I was very fortunate to grow up in a somewhat rural farm environment in the Western Cape, South Africa. Barefoot, most of the time – shoes were optional for school until age 13, yet compulsory for church. We also played sports, mostly rugby and cricket, without any footwear. Ditto for running around a grass “track” around the football fields.

Today still I’m mostly a flip flops and shorts guy. I own some shoes though. Too many running shoes, 1 pair of formal shoes and a few sneakers I just don’t use very much.


Our feet are one of the most sensitive parts of our bodies. They’re also the foundation for most of the physical activity we do. Each foot has:

* 35 joints
* 28 bones
* 120 ligaments
* a variety of muscles
* some 7000+ nerve endings

Thus during the duration of each gait cycle (transition of the lower limbs while walking or running), there’s thousands of inputs and messages being sent back to our body. More remarkably, all of these sensory inputs has been fine tuned by many thousands of years of evolution. We trust safety and warning systems in our cars, yet turn our own OFF.

… by wearing and mostly running with excessively padded shoes.


I’m neither a proponent of minimalist nor the Hoka cushioned movement. My running shoe collection is represented by both edges, with some in between that range. I also don’t think there’s a “perfect” shoe. If we revisit the foot stats above, there’s a metric ton of moving parts that can be adapted and trained. Joints, bones, ligaments, muscles and awareness of feedback from those nerve endings.

Variable soles

Stability and mobility of the feet are instrumental for a long and injury free running career. The feet has direct impact on the running gait. I believe it’s extremely beneficial to rotate shoes between workouts in order to avoid overuse injuries, emphasize different muscles and also tune sensory feedback.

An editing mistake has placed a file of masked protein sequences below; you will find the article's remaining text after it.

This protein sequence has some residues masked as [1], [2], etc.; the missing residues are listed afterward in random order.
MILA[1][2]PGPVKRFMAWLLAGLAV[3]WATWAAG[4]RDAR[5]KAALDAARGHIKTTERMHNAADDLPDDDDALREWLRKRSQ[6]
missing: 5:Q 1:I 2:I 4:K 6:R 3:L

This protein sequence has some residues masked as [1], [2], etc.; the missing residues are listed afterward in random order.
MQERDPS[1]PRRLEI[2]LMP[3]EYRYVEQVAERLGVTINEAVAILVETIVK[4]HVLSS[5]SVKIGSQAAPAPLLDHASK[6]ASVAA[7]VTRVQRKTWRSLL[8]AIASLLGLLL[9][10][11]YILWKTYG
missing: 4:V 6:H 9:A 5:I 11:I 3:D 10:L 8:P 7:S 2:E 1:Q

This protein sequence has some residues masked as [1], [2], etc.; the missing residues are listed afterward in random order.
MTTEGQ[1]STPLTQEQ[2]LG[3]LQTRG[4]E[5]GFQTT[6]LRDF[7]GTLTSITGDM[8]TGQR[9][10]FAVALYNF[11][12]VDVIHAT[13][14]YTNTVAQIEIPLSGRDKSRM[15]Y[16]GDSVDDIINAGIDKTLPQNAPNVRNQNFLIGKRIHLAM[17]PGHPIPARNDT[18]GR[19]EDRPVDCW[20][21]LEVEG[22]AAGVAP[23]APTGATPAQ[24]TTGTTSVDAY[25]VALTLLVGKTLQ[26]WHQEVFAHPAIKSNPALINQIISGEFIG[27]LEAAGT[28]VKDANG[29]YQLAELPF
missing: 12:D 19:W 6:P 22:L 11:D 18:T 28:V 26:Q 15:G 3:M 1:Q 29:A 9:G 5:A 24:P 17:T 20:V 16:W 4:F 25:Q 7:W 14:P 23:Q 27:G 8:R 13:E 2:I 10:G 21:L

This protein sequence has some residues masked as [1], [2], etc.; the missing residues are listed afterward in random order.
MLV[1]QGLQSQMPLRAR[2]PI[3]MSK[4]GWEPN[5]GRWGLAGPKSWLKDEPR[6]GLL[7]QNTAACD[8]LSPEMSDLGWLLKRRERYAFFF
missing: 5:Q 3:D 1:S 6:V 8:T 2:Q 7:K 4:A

Variable terrain

In addition to swapping shoes, changing to terrain from street, to grass, to mixed, to stones and rough mountain amplifies such training effects. Ditto for gradients such as climbs and descents.

If you regularly train a pancake flat loop, with the same shoes, you’re in trouble!


My current state

I’m currently rotating between:

* Asics Gel Zaraca 2 (minimalist road)
* Haglofs Gram Comp
* La Sportiva Bushido (considered minimalist trail, but still has heavy support)


For the volume of running I do (60 to 120km+ per week depending on where I’m at in a training cycle), it’s important to strike a balance between mixing things up YET also be able to go out tomorrow or the next week without my feet being a mess. Therefore, heavier shoes with more support also has it’s place during higher volume weeks.

During your next run, “touch” the ground with your feet. Connect with it. Read and interpret. Feet never lie.

Passing thoughts

I wear contact lenses. They’re a tuned and optimized for my current level of eyesight. I sometimes also wear glasses to mix things up. If I wear neither, do I see well? NO. If I only wear thicker lenses, do I see better? NO.

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